After preparing the salt variable, we are appending our own value to the end of it to fill it out. The manual says that after the first 7 characters of our salt which define our hash type and cost, we need 22 acceptable characters to complete the salt. As you can see above, to do this I simply MD5'd the username provided, and made the username lowercase to make sure no matter how it is provided to the function it will produce the same result (this will have implications on how you store usernames, but that's not really in scope for this article). I use this because MD5'ing guarantees acceptable characters plus is long enough to complete our salt - but any other technique which does the same would be acceptable. It doesn't matter that combined with our salt setup string the MD5 of the username may end up being longer than 29 characters - crypt() will trim it automatically. Also, it doesn't matter that MD5 is an utterly useless password hashing technique - we're only using it to generate the salt, nothing more.

Now that we have our salt generator function, lets move onto the actual password hash generator function - and this is surprisingly simple as well:

function generateHash($salt, $password) {
    $hash = crypt($password, $salt);
    $hash = substr($hash, 29);
    return $hash;

The first thing we do here is generate the entire hash which the provided salt defines as being of type CRYPT_BLOWFISH (if it's a salt value returned by the generateSalt() function earlier), and then we remove the first 29 characters (the salt) from the hash, and return what's left of the hash - the actual hashed password part, which is the value that is safe to store in the database.

Combining these two functions, here is how a login check might look on a login form submit:

$salt = generateSalt($_POST['userName']);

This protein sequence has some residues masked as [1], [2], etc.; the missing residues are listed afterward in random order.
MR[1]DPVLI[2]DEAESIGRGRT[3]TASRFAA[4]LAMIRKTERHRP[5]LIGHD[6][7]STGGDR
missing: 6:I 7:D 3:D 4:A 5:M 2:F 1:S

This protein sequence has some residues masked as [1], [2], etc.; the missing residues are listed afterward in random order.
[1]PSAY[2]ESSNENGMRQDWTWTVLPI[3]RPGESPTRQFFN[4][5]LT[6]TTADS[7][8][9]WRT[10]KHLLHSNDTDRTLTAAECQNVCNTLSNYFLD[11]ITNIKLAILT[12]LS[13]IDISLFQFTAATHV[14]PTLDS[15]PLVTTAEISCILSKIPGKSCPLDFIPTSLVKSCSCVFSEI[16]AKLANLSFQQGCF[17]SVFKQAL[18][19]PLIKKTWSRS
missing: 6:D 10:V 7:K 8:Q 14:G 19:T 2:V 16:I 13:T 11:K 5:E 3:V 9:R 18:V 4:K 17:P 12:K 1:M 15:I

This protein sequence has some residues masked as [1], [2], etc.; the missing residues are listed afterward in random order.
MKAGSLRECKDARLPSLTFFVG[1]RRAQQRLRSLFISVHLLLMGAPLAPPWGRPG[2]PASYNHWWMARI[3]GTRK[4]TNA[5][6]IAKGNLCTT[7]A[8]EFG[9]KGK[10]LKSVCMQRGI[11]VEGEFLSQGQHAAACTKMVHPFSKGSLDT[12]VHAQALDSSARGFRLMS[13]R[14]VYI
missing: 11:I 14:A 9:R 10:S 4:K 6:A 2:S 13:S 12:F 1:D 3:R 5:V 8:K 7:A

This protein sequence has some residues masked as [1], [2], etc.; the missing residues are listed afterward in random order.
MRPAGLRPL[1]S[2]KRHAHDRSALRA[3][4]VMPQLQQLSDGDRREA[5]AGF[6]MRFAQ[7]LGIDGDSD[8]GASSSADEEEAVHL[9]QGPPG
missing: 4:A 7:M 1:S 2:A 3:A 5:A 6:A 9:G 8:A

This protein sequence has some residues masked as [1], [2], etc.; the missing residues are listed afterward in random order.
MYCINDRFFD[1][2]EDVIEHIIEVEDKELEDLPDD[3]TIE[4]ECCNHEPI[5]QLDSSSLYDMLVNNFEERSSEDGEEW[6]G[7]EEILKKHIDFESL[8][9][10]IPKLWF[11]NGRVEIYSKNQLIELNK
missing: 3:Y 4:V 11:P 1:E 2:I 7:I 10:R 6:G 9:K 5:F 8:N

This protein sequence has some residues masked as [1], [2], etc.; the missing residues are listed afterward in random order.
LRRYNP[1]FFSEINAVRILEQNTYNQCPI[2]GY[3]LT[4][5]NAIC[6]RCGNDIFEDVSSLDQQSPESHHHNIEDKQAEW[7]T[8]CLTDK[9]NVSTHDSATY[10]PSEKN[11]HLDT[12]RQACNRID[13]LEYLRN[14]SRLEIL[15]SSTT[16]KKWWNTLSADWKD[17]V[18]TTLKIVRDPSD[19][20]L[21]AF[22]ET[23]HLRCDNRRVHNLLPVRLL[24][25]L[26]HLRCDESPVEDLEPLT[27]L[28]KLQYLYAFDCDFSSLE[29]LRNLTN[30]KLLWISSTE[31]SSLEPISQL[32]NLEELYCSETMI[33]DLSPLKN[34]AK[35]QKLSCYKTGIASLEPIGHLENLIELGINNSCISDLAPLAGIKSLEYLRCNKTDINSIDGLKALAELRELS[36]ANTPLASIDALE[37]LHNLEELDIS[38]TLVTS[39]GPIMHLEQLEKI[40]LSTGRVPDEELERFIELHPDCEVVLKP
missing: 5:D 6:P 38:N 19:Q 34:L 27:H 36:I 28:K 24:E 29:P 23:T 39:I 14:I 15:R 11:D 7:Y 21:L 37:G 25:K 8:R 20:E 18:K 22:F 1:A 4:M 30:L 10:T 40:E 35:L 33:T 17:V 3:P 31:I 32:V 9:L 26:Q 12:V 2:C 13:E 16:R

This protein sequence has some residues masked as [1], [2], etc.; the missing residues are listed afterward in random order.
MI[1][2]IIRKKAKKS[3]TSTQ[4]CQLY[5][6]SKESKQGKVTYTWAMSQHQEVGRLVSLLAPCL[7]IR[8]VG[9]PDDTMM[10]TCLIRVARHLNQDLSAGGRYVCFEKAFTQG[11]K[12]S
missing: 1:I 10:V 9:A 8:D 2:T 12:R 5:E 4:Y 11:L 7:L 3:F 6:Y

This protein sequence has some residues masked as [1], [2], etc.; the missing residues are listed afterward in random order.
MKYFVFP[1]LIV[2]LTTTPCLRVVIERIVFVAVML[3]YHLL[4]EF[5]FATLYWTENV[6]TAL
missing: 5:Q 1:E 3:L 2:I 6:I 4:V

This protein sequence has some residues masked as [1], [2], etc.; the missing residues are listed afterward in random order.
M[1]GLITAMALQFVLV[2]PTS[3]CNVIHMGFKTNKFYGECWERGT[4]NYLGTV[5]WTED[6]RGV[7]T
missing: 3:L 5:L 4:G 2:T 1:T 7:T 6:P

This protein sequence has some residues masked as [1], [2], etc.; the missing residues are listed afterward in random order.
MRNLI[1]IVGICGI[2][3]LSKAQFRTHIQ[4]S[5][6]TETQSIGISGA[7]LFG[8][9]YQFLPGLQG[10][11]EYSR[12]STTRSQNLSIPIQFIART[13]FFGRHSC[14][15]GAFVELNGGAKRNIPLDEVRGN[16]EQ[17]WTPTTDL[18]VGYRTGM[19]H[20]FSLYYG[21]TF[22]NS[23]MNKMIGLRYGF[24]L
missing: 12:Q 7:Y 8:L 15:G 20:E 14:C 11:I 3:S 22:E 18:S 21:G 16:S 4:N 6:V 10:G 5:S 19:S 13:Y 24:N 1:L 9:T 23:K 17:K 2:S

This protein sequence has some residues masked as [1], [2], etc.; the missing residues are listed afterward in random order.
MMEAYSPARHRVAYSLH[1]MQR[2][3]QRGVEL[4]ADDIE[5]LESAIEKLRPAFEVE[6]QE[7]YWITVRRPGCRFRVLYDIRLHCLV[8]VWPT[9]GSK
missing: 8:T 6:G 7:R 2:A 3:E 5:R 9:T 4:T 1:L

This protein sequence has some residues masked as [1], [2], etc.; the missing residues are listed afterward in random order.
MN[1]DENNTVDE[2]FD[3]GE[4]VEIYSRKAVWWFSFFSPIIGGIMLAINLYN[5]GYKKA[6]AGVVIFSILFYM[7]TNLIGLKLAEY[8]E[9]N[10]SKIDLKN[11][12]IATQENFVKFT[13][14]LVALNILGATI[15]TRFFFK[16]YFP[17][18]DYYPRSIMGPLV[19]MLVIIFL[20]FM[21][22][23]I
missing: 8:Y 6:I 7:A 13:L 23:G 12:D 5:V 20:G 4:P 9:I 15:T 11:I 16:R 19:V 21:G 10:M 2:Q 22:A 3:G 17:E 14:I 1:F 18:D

$providedPassword = generateHash($salt, $_POST['password']);
$storedPassword = "Your DB logic to obtain the stored hashed password for the attempted username goes here";
if ($providedPassword == $storedPassword) {
    return "success";
} else {
    return "failure";

See how instead of getting the salt from the database, it is regenerated? a logical reproducible salt rather than a random salt means we can do this, and it is still unique per user/password combo. If a hacker got your database, they'd still need to have access to your generateSalt() function to know what to do with it. If they got a hold of your generateSalt() code, then you're no worse off than you would have been if you stored the salt in the database, which is what you'd be doing if you stored crypt()'s return unmodified.

So what about when you want to actually store a password, say during a user registration process? This is even easier than a login check, password wise:

$salt = generateSalt($_POST['userName']);
$password = generateHash($salt, $_POST['password']);
//the password variable can now be stored in the database as this user's password

For example, if a user had the username testuser and a password of test, the database password field would have a value of x/5WIA.OjHrE6xHjXKzSD7pkZl2SWdW, assuming 13 is used as the salt's cost value like in the example provided (changing this does change the hash, of course). In this stored password, nowhere do you see the salt - presumably you'd see the username as being associated with this password hash, but without your code the hacker isn't sure how this hash was salted.